- Rubric Criteria: Did the learner square his or her shoulders to the basket? Feedback: Yes; Somewhat; No
- Rubric Criteria: Did the learner keep his or her eyes on the front of the rim? Feedback: Yes; Somewhat; No
- Rubric Criteria: Did the learner follow through? Feedback: Yes; Somewhat; No
When learners complete their Peer Review, they unlock the Expert Response stage. Before you assign your exercise, you record either yourself shooting a free throw or you ask an expert to capture and share a video of his or her free throw. Ideally, you or your expert will also record an explanation breaking down each key component. When your learners watch this video they will juxtapose their practice to that of an expert and continue to identify their strengths and weaknesses and adapt as necessary.
In Ericsson’s 10,000 hour model, learners have the benefit of a dedicated instructor giving them immediate, specific feedback. You are working with dozens of learners if not more. It is not possible for you to give all learners immediate, specific feedback on their practice so that they can adapt accordingly. Practice’s Peer Review and Expert Response stages help you scale your feedback. In the Peer Review stage you guide learners to recognize what the key components are of a certain sub-skill. In the Expert Response stage, you give learners an example they can model. In essence, Practice helps you replicate yourself.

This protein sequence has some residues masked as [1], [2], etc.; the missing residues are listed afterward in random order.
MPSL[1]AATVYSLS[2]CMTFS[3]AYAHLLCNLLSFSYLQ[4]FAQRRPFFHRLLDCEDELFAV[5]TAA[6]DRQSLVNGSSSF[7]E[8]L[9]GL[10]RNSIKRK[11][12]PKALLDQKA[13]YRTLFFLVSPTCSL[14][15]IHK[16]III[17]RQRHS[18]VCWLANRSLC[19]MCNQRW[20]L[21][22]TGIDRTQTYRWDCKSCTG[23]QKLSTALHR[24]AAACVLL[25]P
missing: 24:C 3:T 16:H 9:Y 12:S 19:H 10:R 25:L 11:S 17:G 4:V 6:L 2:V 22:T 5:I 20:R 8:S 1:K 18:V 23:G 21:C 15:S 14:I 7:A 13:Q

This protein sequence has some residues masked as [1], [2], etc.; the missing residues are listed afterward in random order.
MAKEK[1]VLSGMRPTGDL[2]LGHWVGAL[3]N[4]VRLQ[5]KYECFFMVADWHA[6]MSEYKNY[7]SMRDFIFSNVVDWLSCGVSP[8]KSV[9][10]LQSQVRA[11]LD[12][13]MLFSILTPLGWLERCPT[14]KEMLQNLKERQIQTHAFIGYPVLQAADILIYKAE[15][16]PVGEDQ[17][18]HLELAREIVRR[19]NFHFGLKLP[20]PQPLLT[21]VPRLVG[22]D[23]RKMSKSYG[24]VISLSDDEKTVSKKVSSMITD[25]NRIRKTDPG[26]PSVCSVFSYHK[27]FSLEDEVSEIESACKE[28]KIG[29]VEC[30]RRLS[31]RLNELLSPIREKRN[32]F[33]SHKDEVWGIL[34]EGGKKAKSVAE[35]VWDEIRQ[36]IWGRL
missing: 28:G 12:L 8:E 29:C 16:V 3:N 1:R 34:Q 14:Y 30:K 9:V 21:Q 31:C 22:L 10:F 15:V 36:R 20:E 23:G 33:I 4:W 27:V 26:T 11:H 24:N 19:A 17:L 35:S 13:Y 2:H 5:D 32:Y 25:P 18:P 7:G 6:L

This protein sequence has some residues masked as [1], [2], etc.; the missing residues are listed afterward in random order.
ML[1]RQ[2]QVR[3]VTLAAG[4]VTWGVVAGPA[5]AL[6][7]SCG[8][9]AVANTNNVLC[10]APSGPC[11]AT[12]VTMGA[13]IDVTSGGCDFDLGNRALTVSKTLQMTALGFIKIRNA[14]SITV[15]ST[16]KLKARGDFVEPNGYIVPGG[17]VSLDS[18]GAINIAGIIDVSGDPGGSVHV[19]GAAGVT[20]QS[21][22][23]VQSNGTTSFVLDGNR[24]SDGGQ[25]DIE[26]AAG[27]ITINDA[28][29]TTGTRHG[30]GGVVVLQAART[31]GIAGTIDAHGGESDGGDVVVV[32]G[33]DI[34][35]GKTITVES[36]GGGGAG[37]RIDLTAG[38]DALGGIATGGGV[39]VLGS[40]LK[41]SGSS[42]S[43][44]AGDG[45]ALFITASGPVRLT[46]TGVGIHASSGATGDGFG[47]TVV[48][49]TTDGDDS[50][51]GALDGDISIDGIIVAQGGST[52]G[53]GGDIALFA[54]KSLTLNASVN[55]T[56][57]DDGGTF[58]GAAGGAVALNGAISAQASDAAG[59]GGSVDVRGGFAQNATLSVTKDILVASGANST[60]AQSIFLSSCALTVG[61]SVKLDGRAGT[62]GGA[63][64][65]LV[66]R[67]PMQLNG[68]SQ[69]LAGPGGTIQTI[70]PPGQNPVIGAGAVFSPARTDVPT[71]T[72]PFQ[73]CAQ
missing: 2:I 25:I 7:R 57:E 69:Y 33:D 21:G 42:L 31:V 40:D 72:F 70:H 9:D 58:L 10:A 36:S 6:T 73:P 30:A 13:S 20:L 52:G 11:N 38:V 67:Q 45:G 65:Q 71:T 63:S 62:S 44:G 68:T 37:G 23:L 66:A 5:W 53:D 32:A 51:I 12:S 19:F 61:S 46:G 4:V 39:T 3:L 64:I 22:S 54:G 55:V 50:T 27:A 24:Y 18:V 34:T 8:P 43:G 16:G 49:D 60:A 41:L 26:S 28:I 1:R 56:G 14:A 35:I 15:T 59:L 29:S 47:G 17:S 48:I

Step 4: Pre-commit 20 hours
The next step in Kaufman’s five step 20 hour rule, is to pre-commit 20 hours of practice. On average, each Practice exercise takes your learners roughly 2 hours to complete. To ensure that your learners pre-commit 20 hours of practice, create at least 10 Practice exercises each focused on the sub-skills of an overall skill you want your learners to get really good at.
Step 5: Remove barriers to practice